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Storm over missing clause on sharing mining wealth

BUSINESS
By ALLY JAMAH | Jun 1st 2014 | 4 min read
By ALLY JAMAH | June 1st 2014
BUSINESS

By ALLY JAMAH

A miner prospects for gold in Ikolomani, Kakamega. The new Mining Bill 2014 doesn’t have royalty-sharing clause.

A storm is brewing between the national government and counties over a proposed law that excludes a formula for sharing proceeds from minerals.

The latest version of the Mining Bill 2014 published in March this year by the Mining ministry excludes a crucial royalty-sharing formula between the entities.

The Mining Bill of 2013 had proposed that 75 per cent of the proceeds would go to the national government, 20 per cent to counties and 5 per cent to local communities. But this key provision was curiously dropped from the Mining Bill 2014, a move that is causing disquiet among stakeholders.

The Bill went through first reading on April 22 and is awaiting 2nd reading upon resumption sessions of the National Assembly from 3rd of June 2014.  The Parliamentary Committee on Environment led by Amina Abdallah is currently receiving submissions from stakeholders on the bill. Ms Abdallah expresses confidence that the royalty-sharing clause may be restored in the Bill by the Committee before it is introduced to the house for debate. “We will review all the submissions made by the stakeholders before making the decision. But the final decision will be taken by the whole house,” she said.

Senate Majority Leader Prof Kithure Kindiki says any mining bill that has no specific provisions for royalty sharing would be against the Constitution and would face resistance from Senators, counties and local communities. He took a swipe at the Mining ministry for seeking to sideline the Senate from debating the bill by classifying it as one not concerning counties. “The mining is done in counties and community land, and the proceeds must be shared accordingly. We don’t want the sharing of royalties to be done at the whims of the national government. It should clearly be anchored in the law,” he asserts.

Reinstate clauses

Prof Kindiki is pushing for counties to receive at least 30 per cent of the mining royalties for such resources to help develop the grassroots.

On his part, governance specialist for the World Wide Fund for Nature (WWF-Kenya), a nongovernmental organisation concerned with environmental conservation and sustainable development says that apart from royalty-sharing agreements between the two levels of government and local communities, it should also include clear mechanisms through which funds going into local communities can be absorbed. “Currently, there are no systems in the Bill through which local communities can deliberate and invest projects from the royalties which they are supposed to be receiving. Without this inclusive mechanism in the Bill, it would be difficult for local communities to benefit from mining proceeds in their areas,” he says.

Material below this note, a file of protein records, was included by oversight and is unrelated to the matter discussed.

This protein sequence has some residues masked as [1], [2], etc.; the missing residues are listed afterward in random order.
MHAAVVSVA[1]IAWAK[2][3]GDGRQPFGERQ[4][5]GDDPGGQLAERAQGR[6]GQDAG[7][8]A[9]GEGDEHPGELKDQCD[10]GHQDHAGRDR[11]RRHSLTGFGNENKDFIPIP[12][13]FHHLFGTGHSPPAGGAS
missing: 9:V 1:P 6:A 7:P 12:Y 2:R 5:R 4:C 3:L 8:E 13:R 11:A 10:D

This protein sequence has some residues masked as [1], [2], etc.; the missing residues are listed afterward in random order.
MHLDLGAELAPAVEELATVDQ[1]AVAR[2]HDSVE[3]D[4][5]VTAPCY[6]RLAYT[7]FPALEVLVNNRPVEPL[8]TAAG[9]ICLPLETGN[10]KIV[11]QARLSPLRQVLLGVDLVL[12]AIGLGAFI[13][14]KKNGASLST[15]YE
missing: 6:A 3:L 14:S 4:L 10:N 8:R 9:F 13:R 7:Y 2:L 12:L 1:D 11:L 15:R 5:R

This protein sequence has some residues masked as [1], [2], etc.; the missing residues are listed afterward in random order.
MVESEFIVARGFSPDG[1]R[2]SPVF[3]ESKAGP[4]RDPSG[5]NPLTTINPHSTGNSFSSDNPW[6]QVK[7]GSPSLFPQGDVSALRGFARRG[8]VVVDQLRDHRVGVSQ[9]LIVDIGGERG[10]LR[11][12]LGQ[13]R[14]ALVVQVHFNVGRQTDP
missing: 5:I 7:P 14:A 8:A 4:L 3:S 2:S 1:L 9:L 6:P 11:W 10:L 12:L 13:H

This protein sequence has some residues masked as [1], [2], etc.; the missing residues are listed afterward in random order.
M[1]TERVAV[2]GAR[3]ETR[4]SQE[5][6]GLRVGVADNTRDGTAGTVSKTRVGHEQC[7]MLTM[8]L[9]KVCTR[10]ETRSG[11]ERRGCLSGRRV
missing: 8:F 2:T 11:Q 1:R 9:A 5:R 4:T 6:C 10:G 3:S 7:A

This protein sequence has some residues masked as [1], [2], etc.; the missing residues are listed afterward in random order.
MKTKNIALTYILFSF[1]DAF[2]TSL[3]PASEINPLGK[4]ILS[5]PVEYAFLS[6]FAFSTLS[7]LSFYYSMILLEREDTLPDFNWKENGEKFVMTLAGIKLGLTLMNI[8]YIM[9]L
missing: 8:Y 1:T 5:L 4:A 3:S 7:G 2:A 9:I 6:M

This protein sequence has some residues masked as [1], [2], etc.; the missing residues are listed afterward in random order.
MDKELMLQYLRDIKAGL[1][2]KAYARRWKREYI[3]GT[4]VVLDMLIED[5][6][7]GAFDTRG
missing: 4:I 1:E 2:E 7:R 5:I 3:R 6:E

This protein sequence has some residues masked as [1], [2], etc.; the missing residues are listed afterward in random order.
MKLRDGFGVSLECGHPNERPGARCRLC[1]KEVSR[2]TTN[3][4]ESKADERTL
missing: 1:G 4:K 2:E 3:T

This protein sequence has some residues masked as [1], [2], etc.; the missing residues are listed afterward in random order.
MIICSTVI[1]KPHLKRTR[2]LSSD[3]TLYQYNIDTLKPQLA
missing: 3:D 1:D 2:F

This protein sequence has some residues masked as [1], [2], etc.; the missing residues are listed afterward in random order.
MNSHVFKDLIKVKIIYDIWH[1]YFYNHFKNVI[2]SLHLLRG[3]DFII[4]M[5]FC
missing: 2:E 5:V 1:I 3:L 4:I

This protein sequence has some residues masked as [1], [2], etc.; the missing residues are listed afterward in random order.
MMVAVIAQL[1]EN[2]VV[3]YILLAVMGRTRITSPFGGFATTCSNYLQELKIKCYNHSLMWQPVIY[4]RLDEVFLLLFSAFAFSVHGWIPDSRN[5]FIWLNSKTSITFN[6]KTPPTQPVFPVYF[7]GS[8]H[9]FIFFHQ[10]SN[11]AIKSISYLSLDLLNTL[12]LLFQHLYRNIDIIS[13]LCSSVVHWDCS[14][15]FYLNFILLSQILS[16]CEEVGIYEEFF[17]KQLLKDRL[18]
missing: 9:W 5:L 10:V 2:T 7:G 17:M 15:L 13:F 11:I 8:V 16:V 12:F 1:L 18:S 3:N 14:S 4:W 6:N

He adds that the royalty-sharing formula should not be arrived at arbitrarily but be left to the Commission for Revenue Allocation (CRA) to determine it.

CRA accuses the ministry of disregarding its revenue sharing proposals in the Mining Bill 2014. The Bill, which is before the National Assembly, lacks proposals on how to share revenue between locals, county and the national government, something that has prompted CRA Chairman to raise issue with Mining Cabinet Secretary Najib Balala. CRA’s Chairman Micah Cheserem has written to Cabinet Secretary for Mining Najib Balala asking him to reinstate revenue-sharing clauses the Commission had proposed in the Bill.

serious backlash

“It has now been brought to our attention that the Mining Bill being debated by the National Assembly does not include a revenue sharing formula,” CRA Chairman Micah Cheserem said in a letter addressed to Balala, dated May 22. Mr Cheserem said the formula must be included in the Bill because minerals will in the coming years be a major source of revenue.

Senator Agnes Zani, who chairs the special Senate committee on royalties from minerals says that although the Senate has published another bill that gives communities 40 per cent of royalties from minerals, the resource sharing provision should not be left out in the Mining Bill that is before MPs of the lower house. The Senate bill has gone through the first reading. She also called for the Mining Bill 2014 to be passed through the Senate so that they can take care of the interests of the counties, for minerals located in their areas.

“All bills on natural resources such as minerals, wildlife, forests, oil and gas must have robust royalty-sharing formula with county governments and local communities. Otherwise there will be a serious backlash from the grassroots,” she says.

Commission for the Implementation of the Constitution’s Dr Ibrahim Ali has called on the Parliamentary Environment Committee to include the provision in the Bill, since it had been arrived at after many consultations with stakeholders. “We hope that as the Committee deliberates on the Bill, such a key provision on sharing of royalties between different levels of governments and local communities cannot be left out. That would not be consistent with the Constitution,” he said.

Kenya Chamber of Mines Chairman Adiel Gitari said the Mining ministry has not explained to stakeholders the reasons behind the removal of the royalty-sharing formula, leaving many people baffled.

“The national government should not be seen as being reluctant to share resources from minerals with structures in the grassroots,” he says.

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